Today’s guest post is from Annarose Ingarra-Milch. She’s a great new friend of mine who is an author (Lunch with Lucille) and motivational speaker. She believes in self-empowerment and her mantra is “we are our best asset at any age.” Her philosophy fits in perfectly with the Le Bon Chef story of an older woman proving herself relevant in a rapidly changing landscape. Welcome Annarose!
— Sue Lange
In a small, nothing to write home about, bar in New York City, my husband and I were treated to a drink – The Balvenie Scotch, 30 years old. It’s a good thing we weren’t paying, as the two — very short — neat shots in a rock glass cost our host $70. Keeping our comments to ourselves we sat back and treasured each sip. A master distiller may report that it is complex and rich, or sweeter then drier, or oaky or whatever. All I know is that it tastes delicious and brings me joyful satisfaction.
I find similar bliss with certain red wines, such as a Bordeaux, even a Cab when aged perfectly to enhance its quality – or as I prefer, simply to please my taste buds. And of course, whose lips don’t celebrate when cheese, especially a Parmesan or Gouda that has benefitted from the ripening period, becomes a bit harder and sharper. Even classic cars and chic retro clothing and furniture bring smiles, and like scotch, wine, and cheese are appreciated and valued.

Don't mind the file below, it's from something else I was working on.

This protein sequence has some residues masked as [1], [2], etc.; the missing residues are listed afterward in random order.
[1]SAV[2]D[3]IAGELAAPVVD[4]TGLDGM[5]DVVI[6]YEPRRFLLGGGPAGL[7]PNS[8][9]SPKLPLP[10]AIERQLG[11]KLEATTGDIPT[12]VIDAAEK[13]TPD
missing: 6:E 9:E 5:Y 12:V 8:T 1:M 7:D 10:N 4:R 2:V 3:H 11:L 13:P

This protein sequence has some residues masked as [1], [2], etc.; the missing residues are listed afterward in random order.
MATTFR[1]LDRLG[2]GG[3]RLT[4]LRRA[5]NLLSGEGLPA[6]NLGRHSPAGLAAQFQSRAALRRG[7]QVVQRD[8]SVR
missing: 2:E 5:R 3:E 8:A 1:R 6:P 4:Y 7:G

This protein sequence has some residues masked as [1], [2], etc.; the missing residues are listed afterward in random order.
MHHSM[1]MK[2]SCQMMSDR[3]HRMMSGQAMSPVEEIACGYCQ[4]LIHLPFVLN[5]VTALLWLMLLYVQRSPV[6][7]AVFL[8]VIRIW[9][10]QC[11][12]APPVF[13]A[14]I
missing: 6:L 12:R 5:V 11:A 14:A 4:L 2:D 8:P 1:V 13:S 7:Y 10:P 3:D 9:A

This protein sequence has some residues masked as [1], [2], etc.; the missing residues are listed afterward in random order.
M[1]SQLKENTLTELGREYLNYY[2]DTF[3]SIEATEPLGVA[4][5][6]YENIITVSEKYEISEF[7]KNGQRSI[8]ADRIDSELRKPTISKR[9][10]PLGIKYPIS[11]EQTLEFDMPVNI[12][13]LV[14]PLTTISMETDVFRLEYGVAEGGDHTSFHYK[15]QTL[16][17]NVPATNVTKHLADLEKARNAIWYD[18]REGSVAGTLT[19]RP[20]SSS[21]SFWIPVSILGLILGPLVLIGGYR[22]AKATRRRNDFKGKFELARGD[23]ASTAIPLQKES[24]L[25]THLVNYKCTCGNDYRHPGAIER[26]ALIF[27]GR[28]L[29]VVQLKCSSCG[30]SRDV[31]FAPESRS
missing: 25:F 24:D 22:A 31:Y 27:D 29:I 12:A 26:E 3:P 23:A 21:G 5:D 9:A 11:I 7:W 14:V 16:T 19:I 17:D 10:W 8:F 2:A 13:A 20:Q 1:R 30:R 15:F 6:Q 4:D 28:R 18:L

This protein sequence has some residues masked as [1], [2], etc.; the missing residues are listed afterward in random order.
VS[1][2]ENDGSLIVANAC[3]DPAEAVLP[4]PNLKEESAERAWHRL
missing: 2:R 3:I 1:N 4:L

And yet when it comes to people, age is not deemed to be an asset. Instead, women especially (but men are beginning to hear the drum beat as well) are bombarded with media messages to ‘hide the gray,’ ‘get rid of the wrinkles.’ Our age is deemed to be a liability.
But did you know that age is actually an asset? In my TEDx presentation ‘Age is an Asset,’ I remind us that as we age we get smarter. The term, coined in the 1960’s by psychologist Raymond Cattell, is “crystalized intelligence.” It is the intelligence we gain strictly by living – by aging. Not only do we get smarter as we age, studies show that with each passing birthday our youthful angst dissipates and we become more comfortable in our skin. Plus, as the years pass, we begin to think more about our legacy and look to be of assistance to the generations coming behind us. How wonderful is that!
Most importantly, as we age, we learn the true value of time. Carpe diem becomes the mantra. We seek out experiences and adventures that give us cause for celebration. After all, time is our most precious commodity. Just ask any bartender in any NYC dive bar.
— Annarose Ingarra-Milch